In 11 days Major League Baseball will begin the 2015 Amateur Draft. Though the Washington Nationals do not have a first-round pick this year—a selection they forfeited by signing free agent Max Scherzer—this could still be an interesting draft for the Nats.

General manager Mike Rizzo and his scouting department have a few challenges this year. Along with their late first selection, they will have to sort through a class that is regarded as one of the weakest in recent memory. This year lacks a clear-cut top selection, while injuries to several pitching prospects—including Tommy John surgeries for IMG left-hander Brady Aiken and Duke right-hander Michael Matuella—have lowered the draft’s perceived value.

Despite those factors, history suggests that even without a big name prospect, the Nationals will be willing to spend to get the player they want. Continue reading…


Nats Have The Best Player, Starter, and Reliever In Baseball

When the 2015 season started, there was a lot of interest in what the Washington Nationals would be able to do with an electric lineup and outstanding pitching. The team had a slow start in April, but now they not only lead the NL East by 1.5 games, but they have the best player in Bryce Harper, the best starter in Max Scherzer, and the best reliever in Drew Storen.

Continue reading…


Scherzer Wins This Week’s Pitching Duel Of The Century

In one of the most anticipated matchups of the 2015, the Washington Nationals’ (28-19) $210 million-dollar man Max Scherzer went up against the Chicago Cubs‘ (25-21) $155 million-dollar man Jon Lester in the rubber match of a three-game set in the windy city. On a day when the flags weren’t flying out for a change, we were all treated to a clash of the titans and they certainly didn’t disappoint. In the end the Nats were able to defeat the Cubs 3-0, winning their ninth straight series (tied for the franchise best streak). Continue reading…


Max Scherzer: Better Than Advertised

On January 21, 2015 Nationals General Manager Mike Rizzo and free-agent pitcher Max Scherzer signed the contract that would make him one of the highest paid pitchers in baseball as well as the highest paid player in Nationals history. The deal came as a shock to the entirety of the baseball community, as many expected him to stay in the American League with a big market club like the New York Yankees or Boston Red Sox. Rizzo had added a former Cy Young award winner to a starting rotation already considered by many to be the best in baseball, knocking young stud Tanner Roark (15-10, 2.85 ERA, 1.092 WHIP in 2014) to the bullpen. Continue reading…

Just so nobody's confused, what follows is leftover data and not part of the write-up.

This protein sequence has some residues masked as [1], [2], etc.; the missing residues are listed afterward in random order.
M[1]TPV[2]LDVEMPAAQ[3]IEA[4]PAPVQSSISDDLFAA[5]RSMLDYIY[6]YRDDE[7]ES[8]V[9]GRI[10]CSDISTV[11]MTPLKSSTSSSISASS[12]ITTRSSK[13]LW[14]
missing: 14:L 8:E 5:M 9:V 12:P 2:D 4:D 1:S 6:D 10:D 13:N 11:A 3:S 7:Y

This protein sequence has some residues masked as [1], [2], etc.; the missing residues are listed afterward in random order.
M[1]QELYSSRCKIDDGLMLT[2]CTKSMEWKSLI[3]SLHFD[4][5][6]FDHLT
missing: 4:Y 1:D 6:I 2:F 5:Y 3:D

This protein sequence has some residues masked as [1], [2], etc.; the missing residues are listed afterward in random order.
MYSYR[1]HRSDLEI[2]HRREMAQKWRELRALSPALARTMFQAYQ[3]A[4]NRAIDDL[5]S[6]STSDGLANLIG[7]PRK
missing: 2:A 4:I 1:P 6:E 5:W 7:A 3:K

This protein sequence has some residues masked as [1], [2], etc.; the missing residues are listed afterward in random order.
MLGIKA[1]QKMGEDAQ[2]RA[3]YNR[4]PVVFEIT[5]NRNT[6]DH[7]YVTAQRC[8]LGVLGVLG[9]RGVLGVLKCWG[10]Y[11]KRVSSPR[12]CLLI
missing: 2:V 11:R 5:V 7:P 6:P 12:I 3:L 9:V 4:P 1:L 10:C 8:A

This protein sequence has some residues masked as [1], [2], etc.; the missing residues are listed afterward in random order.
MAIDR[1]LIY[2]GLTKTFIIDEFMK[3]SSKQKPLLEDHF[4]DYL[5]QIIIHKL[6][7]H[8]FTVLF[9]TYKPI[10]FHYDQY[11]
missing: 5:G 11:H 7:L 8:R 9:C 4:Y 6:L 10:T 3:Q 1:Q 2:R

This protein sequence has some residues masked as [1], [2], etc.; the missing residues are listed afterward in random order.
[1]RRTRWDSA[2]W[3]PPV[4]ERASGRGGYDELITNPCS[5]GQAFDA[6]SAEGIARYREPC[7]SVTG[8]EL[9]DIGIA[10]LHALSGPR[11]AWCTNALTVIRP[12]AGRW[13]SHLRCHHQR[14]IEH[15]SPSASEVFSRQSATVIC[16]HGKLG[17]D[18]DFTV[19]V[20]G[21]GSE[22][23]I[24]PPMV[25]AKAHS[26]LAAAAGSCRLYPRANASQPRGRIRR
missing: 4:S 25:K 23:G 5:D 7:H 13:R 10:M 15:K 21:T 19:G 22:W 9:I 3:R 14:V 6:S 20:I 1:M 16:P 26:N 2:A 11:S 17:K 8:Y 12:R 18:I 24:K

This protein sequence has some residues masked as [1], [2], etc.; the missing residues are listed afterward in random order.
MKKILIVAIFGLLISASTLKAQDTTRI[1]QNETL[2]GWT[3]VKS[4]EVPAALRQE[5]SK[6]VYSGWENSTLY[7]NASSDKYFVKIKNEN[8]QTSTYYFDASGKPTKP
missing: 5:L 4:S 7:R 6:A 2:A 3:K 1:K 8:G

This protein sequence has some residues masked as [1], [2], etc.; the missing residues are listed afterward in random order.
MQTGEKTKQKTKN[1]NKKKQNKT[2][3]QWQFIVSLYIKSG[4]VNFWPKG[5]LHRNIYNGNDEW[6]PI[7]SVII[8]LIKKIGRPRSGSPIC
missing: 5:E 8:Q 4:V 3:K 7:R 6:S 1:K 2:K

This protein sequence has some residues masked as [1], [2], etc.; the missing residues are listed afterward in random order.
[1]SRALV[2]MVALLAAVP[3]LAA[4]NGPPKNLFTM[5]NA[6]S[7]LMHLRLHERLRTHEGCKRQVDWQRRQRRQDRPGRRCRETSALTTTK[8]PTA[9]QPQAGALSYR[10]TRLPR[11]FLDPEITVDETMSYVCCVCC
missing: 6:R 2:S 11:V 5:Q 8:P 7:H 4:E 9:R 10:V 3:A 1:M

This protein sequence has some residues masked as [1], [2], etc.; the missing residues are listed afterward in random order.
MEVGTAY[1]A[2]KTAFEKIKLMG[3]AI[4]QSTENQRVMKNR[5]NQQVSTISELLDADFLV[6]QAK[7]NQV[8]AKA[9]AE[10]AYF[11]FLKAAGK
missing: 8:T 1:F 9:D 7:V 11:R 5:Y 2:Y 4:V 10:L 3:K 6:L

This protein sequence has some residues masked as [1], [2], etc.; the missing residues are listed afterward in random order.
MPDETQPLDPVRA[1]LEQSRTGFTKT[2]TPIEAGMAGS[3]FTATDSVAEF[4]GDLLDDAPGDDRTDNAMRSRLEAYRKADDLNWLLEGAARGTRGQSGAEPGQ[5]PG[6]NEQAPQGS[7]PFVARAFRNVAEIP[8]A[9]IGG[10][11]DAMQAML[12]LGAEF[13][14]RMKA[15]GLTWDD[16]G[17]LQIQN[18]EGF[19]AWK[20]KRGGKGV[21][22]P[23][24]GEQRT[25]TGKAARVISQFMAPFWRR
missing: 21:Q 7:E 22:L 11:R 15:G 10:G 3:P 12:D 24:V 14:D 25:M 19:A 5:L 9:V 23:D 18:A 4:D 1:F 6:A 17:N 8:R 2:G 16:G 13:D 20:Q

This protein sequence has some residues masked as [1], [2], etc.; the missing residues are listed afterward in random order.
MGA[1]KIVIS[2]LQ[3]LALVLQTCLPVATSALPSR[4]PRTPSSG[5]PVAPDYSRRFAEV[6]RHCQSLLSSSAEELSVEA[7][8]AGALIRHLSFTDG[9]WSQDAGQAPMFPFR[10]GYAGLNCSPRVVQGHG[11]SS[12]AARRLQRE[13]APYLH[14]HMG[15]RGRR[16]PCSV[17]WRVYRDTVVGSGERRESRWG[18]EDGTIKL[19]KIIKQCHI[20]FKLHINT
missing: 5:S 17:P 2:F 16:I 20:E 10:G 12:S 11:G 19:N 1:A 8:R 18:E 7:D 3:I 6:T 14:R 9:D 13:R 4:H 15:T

Battle Of Homers Ends, Cubs Walk-Off On Double

In a close contest on Tuesday, a few key mistakes by the Washington Nationals (27-18) proved to be costly. With the Nationals making crucial blunders on the bases and in the field, the Chicago Cubs (25-20) broke a 2-2 tie in the bottom of the ninth to win by a final of 3-2. While Addison Russell deserves full credit for his walk-off double — the first non-home run RBI of the series — the Nationals’ performance is open to scrutiny. Continue reading…


How Valuable Is Wilson Ramos’s Bat?

Beyond a 19 game hitting streak, Ramos has some concerning long-term trends

A healthy, productive Wilson Ramos has been the white whale of Washington Nationals fans. Ramos has shown potential in every season that he’s been a National, but a checked health history has doomed him in recent seasons.

So good health this year, a 19 game hitting streak, a .285 average and a go-ahead home run yesterday against the Cubs would seem to indicate that Ahab has found his productive catcher, correct?

Unfortunately, keep on searching, Nationals fans. Ramos has indeed looked strong at points this year, but there are several red flags looming that could send him crashing back downward toward the Mendoza line.

Continue reading…